I have chosen The Metamorphosis as my subject for this paper; I will take a close look at how the death of Gregor Samsa opens the doors to understanding the story. I will give examples of irony through Gregor’s metamorphosis and how this irony brings together the conclusion of the story. Through his death we see the truth behind his parents, which in it’s self is ironic. It is difficult to pinpoint one specific thing to write about in the story; there are just so many things that can be brought to light. If I happen to lose sight of my topic bear with me, there is just so much to be discussed in the novella.
“The Metamorphosis” is a surreal story by Franz Kafka surrounding the transformation and betrayal of Gregor Samsa, who wakes up one day, reborn into a large insect. Along with the bizarre and nightmarish appearance of his new hard back, brown segmented belly, and many legs, Gregor only desire is to live a normal life, unfortunately, this is impossible because he struggles to even get out of bed. Gregor transformation into an insect is a vivid metaphor for the alienation of humans from around the world. After losing human form, Gregor is automatically deprived of the right to be a part of society. Franz Kafka could relate to Gregor because he too was mistreated/neglected by his father and worked a job that he was unhappy doing. Franz and Gregor both were providers for their families. Alienation, isolation, and loneliness were not hard to recognize during the Modernity and Modernism time period.
In the article, written by Walter H. Sokel, he goes into depth about how Franz Kafka’s life is reflected in the book The Metamorphosis and his other writings. Sokel ties together multiple aspects of the novel and their importance to Gregor and his family dynamic as a whole. Many of the points made in the article address the absurdity of the situation the novel presents and the underlying meaning in the actions of the characters. The premise of the article is pointing to the facts that Gregor's predicament is Kafka inserting his own life frustrations into his literary works. In each passage of the article another part of Gregor's life is laid bare. Sokel’s many inferences that the fault is in Gregor's own doing and not his situation in life, create a complex maze of cause and effect.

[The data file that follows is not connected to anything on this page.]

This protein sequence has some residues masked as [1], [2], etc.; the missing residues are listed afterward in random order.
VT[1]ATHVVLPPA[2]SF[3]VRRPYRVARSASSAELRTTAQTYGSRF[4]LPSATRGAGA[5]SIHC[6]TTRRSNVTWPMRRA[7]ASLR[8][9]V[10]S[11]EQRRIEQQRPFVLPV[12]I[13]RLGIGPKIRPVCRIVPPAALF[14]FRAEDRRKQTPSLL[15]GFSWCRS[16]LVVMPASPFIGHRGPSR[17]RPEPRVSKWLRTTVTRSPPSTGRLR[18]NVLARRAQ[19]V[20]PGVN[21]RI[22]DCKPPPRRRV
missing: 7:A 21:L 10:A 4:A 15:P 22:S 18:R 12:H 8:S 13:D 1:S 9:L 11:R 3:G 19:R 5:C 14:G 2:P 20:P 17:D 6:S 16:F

Kafka’s Metamorphosis suggests to his readers to take a glimpse inside a dysfunctional atmosphere triggered from a painful childhood, to see how influential each member of the family contributes to the dynamics, but also to learn how to make light of the situation with acceptance. Kafka is reflecting on his own relationship with his family in Metamorphosis. He sees himself in Gregor, or is he him.
The deeper meaning of “The Metamorphosis”, by Frank Kafka, can be interpreted in many ways depending on critical theory is used to examine it. From a feminist criticism, one can observe how Gregor’s dominance as a male diminishes after he becomes a bug as his sister’s strength and role in the family grows stronger. From a biographical criticism, one can compare and contrast the traits of Gregor and the people around him with that of Kafka’s own life and his relationships. However, the focus of this essay will be applying a psychoanalytical criticism to the characters in “The Metamorphosis”, using the studies of Sigmund Freud to approach
People have a high amount of pressure on them in their daily lives with social, mental, and physical appearances. Kafka represents this pressure he has on himself through Gregor. This allows Kafka to vent many emotions and feelings through this novella Everyone is there own person but some take others opinions to heart to often and need to see things are not as bad as they seem. Throughout The Metamorphosis, by Franz Kafka, Kafka displays himself through Gregor, and shows his true feelings about people and society he lives in.